Everything you need to know the steps involved in the process of decision making. Decision-making is the cognitive process of selecting a course of action from among multiple alternatives.

A decision is a choice made between two or more available alternatives. There are two basic types of decisions, namely programmed decisions and non-programmed decisions.

All decisions regardless of their nature or significance involve certain common elements. Decision making is a systematic and planned process consisting of several interrelated phases.

The steps involved in the process of decision making are:-


1. Detect Problem 2. Diagnose Problem 3. Establish Decision Criteria 4. Develop Alternatives 5. Evaluate Alternatives 6. Implementation 7. Evaluation 8. Collection of Data 9. Follow Up the Decision.

Decision Making Steps: Detect Problem, Diagnose Problem, Establish Decision Criteria, Develop Alternatives and Other Steps

Steps in Decision Making – Detect Problem, Diagnose Problem, Establish Decision Criteria, Develop Alternatives, Evaluate Alternatives, Implementation and Evaluation

Most organisations wish to make rational decisions and attempt to use the paradigm. Each of the stages needs to be examined in detail.

Step # 1. Detect Problem:

The most crucial step in good decision-making is to recognise a decision needs to be made. It goes without saying that if the need for a decision is not identified then an appropriate action cannot be taken. Most decisions stem from two main causes- a need to correct a problem and a desire to exploit a new opportunity.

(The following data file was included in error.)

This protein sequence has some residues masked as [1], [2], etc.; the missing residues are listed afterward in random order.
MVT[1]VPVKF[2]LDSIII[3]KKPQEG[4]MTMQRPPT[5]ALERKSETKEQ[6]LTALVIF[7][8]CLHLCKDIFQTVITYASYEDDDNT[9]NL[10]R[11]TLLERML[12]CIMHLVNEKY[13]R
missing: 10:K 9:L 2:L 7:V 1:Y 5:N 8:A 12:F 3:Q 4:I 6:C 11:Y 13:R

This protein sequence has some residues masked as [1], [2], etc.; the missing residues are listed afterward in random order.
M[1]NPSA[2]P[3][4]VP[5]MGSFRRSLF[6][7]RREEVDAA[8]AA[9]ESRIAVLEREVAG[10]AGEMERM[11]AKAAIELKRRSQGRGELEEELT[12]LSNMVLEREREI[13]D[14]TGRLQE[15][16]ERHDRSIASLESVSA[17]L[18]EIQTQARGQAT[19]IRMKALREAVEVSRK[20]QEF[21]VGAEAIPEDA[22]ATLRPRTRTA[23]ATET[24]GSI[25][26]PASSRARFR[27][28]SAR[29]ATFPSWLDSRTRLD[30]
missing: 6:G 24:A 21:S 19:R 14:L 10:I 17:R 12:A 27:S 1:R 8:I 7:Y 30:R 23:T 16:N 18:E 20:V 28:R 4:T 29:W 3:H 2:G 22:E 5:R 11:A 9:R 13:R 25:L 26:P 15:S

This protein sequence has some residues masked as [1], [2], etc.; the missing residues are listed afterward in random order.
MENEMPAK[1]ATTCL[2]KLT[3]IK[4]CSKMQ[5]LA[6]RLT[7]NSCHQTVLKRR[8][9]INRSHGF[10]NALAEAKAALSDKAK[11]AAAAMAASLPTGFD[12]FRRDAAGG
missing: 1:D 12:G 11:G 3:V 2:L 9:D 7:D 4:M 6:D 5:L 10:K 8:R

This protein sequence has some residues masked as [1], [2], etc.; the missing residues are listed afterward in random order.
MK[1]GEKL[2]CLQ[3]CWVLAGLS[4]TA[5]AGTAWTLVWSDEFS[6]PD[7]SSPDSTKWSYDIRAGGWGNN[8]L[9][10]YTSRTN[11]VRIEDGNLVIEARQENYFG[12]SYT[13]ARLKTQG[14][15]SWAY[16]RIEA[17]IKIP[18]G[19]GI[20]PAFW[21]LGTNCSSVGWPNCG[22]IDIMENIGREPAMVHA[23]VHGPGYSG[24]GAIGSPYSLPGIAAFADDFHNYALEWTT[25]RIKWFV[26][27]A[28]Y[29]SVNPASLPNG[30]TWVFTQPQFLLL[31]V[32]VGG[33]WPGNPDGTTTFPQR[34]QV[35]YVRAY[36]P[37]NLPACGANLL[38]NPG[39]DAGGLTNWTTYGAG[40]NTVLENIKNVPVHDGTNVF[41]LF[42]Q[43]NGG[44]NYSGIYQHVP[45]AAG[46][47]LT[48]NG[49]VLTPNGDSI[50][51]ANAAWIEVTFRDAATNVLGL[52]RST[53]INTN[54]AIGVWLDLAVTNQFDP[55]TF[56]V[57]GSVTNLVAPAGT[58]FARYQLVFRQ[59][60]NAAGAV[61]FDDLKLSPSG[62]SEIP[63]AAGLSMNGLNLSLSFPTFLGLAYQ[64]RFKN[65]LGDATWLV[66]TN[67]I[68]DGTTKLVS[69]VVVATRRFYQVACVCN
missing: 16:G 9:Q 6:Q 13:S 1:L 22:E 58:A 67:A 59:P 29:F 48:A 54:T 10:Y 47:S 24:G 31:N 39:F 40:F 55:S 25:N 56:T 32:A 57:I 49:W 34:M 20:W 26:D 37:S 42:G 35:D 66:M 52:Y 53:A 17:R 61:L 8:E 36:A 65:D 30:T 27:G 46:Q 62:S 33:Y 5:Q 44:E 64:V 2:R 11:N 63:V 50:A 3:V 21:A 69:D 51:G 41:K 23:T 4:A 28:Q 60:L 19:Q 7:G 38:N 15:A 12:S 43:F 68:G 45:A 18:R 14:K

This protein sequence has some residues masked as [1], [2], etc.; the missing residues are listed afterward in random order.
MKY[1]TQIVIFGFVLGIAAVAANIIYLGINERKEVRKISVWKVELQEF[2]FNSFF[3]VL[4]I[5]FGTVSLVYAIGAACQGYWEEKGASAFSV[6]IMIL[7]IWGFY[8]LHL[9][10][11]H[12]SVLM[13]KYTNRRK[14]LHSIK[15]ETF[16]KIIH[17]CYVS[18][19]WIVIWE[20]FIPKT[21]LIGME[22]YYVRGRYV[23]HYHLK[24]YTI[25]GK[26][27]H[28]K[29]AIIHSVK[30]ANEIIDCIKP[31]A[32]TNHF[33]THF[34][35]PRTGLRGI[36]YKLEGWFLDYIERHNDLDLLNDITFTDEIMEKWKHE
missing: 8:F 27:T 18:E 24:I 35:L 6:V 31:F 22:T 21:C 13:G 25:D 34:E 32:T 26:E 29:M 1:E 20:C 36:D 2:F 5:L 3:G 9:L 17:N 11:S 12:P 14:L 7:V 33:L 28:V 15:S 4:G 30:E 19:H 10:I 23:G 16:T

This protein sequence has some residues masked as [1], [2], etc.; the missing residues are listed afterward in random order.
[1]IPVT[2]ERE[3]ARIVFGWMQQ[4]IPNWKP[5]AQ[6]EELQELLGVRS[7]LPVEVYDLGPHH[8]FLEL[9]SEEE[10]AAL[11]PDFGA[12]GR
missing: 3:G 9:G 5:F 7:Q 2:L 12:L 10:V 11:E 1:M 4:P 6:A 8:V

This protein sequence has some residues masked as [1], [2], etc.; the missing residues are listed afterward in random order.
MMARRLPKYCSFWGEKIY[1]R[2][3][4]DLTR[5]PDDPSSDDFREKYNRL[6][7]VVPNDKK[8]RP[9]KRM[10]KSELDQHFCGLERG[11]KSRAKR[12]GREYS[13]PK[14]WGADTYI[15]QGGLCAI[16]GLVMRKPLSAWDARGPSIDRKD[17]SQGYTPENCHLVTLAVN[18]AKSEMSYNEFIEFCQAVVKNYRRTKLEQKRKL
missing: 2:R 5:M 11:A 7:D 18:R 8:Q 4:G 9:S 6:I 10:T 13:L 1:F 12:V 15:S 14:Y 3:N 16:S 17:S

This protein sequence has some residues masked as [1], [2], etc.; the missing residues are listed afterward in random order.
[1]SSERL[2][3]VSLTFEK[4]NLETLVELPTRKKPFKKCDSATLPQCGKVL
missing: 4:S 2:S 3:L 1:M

Problems are situations where there has been a failure to meet established goals and it is easy to dismiss failures on the basis that they are minor blips which should go away of their own accord. It is easy, and often justifiable, to claim that a failure is the result of someone else’s actions and should be resolved by them.


Problems arise from five main sources:

(a) A disturbance caused by unpre­dictable factors such as a sudden resignation by an existing employee, the interruption of supplies by bad weather or the discovery of theft and fraud.

(b) A decline in performance such as increased levels of waste, poorer machine utilisation, higher expenses. Gradual, insidious declines often present the greatest difficulties because they are easier to rationalise, overlook or deny.